Finally, the principal decided that something had to be done. She called all the girls to the bathroom and met them there with the maintenance man. She explained that all these lip prints were causing a major problem for the custodian who had to clean the mirrors every night (you can just imagine the yawns from the little princesses). To demonstrate how difficult it had been to clean the mirrors, she asked the maintenance man to show the girls how much effort was required. He took out a long-handled squeegee, dipped it in the toilet, and cleaned the mirror with it. Since then, there have been no lip prints on the mirror. There are teachers ... and then there are educators? 'Graduation is only a concept,' says Arie Pencovici, an Israeli Arab School Principal and Jewish Social Worker, 'In real life every day you graduate. Graduation is a process that goes on until the last day of your life. If you can grasp that, you'll make a difference' At the end of this school year for the class of 2010, all of us have completed the same year though what we did during this past year and what our results were are quite different. But every day is test and today is a pop quiz that the universe springs on us, and who knows whether there are really any right answers; most of UUs believe they're all relative!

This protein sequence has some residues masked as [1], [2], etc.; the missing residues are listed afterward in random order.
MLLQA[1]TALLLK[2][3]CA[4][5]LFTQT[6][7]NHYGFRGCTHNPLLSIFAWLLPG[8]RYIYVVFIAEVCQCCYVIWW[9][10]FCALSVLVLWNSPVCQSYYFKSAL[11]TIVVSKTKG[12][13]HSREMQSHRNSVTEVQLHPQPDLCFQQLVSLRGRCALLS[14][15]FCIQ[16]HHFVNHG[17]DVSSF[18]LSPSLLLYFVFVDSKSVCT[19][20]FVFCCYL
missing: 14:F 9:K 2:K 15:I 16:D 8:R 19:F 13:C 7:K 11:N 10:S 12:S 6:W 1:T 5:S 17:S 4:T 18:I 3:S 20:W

I never thought I would hear wisdom from our former President, George W. Bush, but at a commencement speech he gave during one of his terms: “To those of you who received honors, awards and distinctions, I say well done. And to the ‘C’ students, I say you too may one day be President of the United States.”